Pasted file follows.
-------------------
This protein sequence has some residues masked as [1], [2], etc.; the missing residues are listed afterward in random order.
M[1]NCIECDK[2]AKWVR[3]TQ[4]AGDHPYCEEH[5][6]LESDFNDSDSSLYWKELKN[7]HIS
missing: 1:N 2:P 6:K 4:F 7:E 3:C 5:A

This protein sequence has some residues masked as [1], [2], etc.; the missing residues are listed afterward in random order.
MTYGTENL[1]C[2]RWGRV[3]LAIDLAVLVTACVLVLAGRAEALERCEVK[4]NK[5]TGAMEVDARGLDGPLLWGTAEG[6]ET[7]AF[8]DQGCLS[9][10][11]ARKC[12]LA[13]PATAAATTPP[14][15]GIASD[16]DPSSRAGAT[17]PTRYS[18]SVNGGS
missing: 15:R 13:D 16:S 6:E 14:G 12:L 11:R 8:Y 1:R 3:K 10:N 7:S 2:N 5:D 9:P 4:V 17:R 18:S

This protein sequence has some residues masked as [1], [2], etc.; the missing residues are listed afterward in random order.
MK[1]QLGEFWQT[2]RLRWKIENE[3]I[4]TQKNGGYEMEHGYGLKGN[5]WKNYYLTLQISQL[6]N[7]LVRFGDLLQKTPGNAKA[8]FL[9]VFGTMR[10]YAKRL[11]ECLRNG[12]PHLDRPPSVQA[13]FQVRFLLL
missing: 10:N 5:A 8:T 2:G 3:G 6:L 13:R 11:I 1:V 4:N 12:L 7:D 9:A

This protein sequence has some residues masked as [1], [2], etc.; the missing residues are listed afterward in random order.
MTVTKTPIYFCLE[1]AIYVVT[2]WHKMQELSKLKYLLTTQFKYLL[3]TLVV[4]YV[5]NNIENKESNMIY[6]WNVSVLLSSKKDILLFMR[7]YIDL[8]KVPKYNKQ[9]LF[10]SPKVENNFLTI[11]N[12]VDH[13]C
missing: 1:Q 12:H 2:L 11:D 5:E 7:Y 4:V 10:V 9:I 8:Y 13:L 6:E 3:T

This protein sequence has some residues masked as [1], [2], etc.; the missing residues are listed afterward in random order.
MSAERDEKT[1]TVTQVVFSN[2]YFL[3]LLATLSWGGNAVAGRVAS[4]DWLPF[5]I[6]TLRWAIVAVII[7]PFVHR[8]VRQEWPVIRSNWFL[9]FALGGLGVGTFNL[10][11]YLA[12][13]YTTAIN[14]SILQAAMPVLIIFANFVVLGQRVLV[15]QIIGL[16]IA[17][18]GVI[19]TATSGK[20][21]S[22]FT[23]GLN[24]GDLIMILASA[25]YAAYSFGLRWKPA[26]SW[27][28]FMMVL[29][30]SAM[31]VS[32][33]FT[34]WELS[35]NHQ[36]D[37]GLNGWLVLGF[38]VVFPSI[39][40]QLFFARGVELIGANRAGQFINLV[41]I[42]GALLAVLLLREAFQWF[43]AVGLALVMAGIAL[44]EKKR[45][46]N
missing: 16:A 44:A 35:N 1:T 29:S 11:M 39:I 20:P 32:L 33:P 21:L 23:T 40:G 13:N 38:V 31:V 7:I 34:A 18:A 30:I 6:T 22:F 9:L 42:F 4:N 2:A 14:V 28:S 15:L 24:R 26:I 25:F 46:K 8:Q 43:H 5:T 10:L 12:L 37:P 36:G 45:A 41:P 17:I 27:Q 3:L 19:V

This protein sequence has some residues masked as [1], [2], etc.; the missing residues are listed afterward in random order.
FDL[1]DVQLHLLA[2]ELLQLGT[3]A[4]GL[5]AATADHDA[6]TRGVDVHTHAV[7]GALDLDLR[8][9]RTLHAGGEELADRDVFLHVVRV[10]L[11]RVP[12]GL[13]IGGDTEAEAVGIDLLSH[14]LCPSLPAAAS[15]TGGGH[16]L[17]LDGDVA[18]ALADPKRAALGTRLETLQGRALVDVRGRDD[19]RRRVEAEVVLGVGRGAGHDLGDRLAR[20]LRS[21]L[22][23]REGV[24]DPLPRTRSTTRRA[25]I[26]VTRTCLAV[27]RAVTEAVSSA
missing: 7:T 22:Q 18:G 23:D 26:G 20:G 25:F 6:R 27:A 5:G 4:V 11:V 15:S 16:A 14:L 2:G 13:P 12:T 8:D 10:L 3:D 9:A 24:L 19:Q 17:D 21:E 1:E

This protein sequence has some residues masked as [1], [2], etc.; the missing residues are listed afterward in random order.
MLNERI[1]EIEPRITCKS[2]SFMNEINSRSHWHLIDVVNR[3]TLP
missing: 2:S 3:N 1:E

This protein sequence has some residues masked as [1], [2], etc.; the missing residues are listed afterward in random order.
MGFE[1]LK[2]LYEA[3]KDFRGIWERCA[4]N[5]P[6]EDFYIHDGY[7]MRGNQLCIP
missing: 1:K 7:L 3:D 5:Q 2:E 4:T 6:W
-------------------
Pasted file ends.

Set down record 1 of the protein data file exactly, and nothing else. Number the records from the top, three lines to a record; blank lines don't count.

This protein sequence has some residues masked as [1], [2], etc.; the missing residues are listed afterward in random order.
M[1]NCIECDK[2]AKWVR[3]TQ[4]AGDHPYCEEH[5][6]LESDFNDSDSSLYWKELKN[7]HIS
missing: 1:N 2:P 6:K 4:F 7:E 3:C 5:A